After this adventure we spent the next few hours in sunshine sailing and motorsailing past a very scenic coast until we arrived at Ardglass. This is a very small fishing and yachting harbour in a rocky inlet in the coast. However it has everything you need (except decent wi-fi) and everyone is very friendly. There were lots of other visiting yachtsmen, some also struggling with persistent northerly winds. D rejoined us there and we spent Wednesday (North to Northwest force 5-6) exploring the town and surrounding area.

Highlights included the seals sitting on rocks in the harbour and the chandlers shop. Fishing port chandlers are always very different from the sort of chandlers you find in yacht marinas and they sell practical looking gear you can put your trust in at reasonable prices.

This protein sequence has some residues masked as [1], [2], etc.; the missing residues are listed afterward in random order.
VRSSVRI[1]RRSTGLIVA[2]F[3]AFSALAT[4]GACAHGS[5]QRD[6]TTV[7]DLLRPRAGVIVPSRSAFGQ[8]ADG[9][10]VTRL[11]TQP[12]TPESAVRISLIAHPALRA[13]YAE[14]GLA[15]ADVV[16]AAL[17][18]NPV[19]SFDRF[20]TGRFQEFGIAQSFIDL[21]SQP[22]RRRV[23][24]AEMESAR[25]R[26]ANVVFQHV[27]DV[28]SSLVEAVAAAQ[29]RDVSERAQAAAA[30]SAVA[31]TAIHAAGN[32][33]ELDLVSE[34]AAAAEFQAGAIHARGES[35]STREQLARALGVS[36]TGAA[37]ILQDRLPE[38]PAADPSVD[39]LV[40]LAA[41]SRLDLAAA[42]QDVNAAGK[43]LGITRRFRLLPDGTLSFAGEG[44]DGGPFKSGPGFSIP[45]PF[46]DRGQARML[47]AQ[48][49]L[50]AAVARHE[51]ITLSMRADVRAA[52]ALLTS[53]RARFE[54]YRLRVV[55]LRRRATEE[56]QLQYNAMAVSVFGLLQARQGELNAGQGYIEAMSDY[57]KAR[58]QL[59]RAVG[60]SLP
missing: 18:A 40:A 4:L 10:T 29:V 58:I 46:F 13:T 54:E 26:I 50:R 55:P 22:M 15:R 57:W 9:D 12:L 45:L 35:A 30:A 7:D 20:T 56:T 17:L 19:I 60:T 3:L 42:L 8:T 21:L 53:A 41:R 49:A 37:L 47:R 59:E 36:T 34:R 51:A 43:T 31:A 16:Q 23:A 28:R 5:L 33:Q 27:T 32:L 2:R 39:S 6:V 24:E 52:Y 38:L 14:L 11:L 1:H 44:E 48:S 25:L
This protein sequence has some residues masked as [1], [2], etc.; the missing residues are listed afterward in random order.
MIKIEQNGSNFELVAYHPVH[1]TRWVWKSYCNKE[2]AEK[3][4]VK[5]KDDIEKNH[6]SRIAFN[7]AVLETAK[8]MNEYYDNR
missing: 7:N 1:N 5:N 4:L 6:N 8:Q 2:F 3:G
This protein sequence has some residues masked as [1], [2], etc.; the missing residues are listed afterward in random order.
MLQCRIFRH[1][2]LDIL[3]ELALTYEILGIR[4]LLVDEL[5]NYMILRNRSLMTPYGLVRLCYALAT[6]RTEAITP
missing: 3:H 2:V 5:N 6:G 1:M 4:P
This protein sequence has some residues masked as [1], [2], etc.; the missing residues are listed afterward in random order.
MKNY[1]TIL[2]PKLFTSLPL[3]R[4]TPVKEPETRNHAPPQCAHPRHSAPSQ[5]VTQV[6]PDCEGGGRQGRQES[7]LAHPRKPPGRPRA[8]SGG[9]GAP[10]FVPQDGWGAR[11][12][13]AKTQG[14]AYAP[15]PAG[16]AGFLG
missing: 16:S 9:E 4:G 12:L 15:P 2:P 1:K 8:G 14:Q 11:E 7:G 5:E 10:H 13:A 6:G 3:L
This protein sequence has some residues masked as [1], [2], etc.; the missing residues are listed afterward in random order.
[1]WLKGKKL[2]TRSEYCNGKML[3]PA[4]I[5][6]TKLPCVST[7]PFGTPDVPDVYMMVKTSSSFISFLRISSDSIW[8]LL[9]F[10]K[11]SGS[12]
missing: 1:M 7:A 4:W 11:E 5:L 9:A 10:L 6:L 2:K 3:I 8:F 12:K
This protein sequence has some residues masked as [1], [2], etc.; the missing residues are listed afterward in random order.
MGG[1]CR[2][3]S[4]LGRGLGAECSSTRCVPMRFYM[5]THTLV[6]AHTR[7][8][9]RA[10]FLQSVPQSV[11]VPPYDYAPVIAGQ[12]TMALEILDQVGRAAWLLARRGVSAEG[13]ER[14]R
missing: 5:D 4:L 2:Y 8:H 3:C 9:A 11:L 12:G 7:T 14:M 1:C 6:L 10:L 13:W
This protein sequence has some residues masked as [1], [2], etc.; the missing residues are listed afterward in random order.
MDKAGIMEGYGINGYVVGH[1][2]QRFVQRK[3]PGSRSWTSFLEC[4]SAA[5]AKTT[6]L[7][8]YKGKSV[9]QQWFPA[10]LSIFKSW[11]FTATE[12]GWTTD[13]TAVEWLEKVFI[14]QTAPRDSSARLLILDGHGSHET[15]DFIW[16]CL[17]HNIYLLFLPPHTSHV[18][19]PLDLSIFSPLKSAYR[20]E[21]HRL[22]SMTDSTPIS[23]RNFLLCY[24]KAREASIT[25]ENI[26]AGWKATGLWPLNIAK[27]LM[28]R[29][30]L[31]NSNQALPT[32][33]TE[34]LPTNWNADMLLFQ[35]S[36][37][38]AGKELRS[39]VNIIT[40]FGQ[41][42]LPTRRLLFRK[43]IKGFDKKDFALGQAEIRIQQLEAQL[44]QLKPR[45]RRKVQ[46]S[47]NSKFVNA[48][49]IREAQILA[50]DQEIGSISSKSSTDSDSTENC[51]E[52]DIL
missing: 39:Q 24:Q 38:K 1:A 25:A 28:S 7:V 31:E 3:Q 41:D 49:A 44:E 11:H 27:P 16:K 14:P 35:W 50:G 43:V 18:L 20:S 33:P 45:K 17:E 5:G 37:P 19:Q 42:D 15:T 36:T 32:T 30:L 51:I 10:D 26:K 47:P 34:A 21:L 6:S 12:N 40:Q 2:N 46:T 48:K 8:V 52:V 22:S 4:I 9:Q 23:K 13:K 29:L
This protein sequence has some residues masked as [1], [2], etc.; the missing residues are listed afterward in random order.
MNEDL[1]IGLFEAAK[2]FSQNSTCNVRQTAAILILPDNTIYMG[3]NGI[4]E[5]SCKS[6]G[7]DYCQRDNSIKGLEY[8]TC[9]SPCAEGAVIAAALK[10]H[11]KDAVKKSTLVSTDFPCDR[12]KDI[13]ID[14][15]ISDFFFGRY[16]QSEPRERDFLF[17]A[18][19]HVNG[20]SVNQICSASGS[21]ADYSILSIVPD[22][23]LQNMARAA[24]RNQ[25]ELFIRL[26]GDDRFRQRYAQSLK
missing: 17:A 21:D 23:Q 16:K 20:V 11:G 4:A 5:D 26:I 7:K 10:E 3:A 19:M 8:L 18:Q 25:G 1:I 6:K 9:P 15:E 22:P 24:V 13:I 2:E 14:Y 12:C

The weather tomorrow is forecast much the same so we may get to know Ardglass quite well. Maybe the other gaffers were right to stay in Dublin. There are rather more distractions there to compensate for a long stay.

Tuesday, 28 May 2013

Carlingford Lough

2am. Entry to Carlingford Lough where the Mountains of Mourne run down to the sea. Ably assisted by new crew member Jonathan Buxton. He is an IT expert so understands the new navigational aids. Very useful. More tomorrow.

Sunday, 26 May 2013

Dublin

Having left Dunmore (nr Waterford) at 3am on Friday we sailed all day with lightish fair winds and a good bit of engine. We wanted to go into Wicklow at about 11pm but when we went into the harbour there were no Bonita friendly spaces free so we left and carried on to Dublin arriving here about 9am on Sunday. I long ago learnt the hard way that it's best not to try to squeeze Bonita into spaces that look too difficult.